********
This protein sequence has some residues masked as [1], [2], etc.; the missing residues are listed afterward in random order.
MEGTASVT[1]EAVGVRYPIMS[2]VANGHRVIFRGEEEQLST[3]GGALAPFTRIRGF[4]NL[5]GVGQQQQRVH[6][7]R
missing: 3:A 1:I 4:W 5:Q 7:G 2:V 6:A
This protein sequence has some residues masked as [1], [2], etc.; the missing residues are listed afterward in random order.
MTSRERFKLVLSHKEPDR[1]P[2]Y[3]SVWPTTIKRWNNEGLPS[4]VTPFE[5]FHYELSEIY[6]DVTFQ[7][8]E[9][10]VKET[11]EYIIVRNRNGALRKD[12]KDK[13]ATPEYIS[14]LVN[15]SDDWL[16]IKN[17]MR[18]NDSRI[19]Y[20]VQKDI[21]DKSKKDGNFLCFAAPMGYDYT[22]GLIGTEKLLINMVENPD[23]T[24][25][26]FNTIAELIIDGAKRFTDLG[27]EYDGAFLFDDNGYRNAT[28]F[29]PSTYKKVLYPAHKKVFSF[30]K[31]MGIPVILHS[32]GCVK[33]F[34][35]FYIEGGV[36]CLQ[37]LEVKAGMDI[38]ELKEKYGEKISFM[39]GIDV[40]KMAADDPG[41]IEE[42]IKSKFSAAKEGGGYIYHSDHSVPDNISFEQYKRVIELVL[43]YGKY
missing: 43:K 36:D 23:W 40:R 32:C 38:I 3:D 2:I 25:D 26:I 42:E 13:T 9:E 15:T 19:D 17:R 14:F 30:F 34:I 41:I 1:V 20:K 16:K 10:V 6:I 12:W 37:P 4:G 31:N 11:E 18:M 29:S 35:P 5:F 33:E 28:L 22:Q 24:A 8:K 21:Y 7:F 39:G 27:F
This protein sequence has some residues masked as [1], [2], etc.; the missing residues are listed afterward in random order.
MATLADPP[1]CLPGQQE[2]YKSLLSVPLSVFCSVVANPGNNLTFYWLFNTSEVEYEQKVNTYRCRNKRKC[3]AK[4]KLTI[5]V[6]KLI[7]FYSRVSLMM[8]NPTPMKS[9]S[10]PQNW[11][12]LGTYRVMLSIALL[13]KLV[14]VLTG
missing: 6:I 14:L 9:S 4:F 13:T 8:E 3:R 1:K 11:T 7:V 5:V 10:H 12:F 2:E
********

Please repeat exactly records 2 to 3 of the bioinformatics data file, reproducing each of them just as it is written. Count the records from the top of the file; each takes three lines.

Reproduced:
This protein sequence has some residues masked as [1], [2], etc.; the missing residues are listed afterward in random order.
MTSRERFKLVLSHKEPDR[1]P[2]Y[3]SVWPTTIKRWNNEGLPS[4]VTPFE[5]FHYELSEIY[6]DVTFQ[7][8]E[9][10]VKET[11]EYIIVRNRNGALRKD[12]KDK[13]ATPEYIS[14]LVN[15]SDDWL[16]IKN[17]MR[18]NDSRI[19]Y[20]VQKDI[21]DKSKKDGNFLCFAAPMGYDYT[22]GLIGTEKLLINMVENPD[23]T[24][25][26]FNTIAELIIDGAKRFTDLG[27]EYDGAFLFDDNGYRNAT[28]F[29]PSTYKKVLYPAHKKVFSF[30]K[31]MGIPVILHS[32]GCVK[33]F[34][35]FYIEGGV[36]CLQ[37]LEVKAGMDI[38]ELKEKYGEKISFM[39]GIDV[40]KMAADDPG[41]IEE[42]IKSKFSAAKEGGGYIYHSDHSVPDNISFEQYKRVIELVL[43]YGKY
missing: 43:K 36:D 23:W 40:R 32:C 38:I 3:D 2:I 25:D 26:I 42:E 13:T 9:E 15:T 19:D 17:R 14:F 30:F 34:I 41:I 1:V 20:K 16:K 10:V 6:I 12:W 37:P 4:G 31:N 11:E 18:M 29:S 35:P 5:F 33:E 28:L 22:Q 24:A 8:K 21:Y 7:F 39:G 27:F
This protein sequence has some residues masked as [1], [2], etc.; the missing residues are listed afterward in random order.
MATLADPP[1]CLPGQQE[2]YKSLLSVPLSVFCSVVANPGNNLTFYWLFNTSEVEYEQKVNTYRCRNKRKC[3]AK[4]KLTI[5]V[6]KLI[7]FYSRVSLMM[8]NPTPMKS[9]S[10]PQNW[11][12]LGTYRVMLSIALL[13]KLV[14]VLTG
missing: 6:I 14:L 9:S 4:F 13:T 8:E 3:R 1:K 11:T 7:V 5:V 10:H 12:F 2:E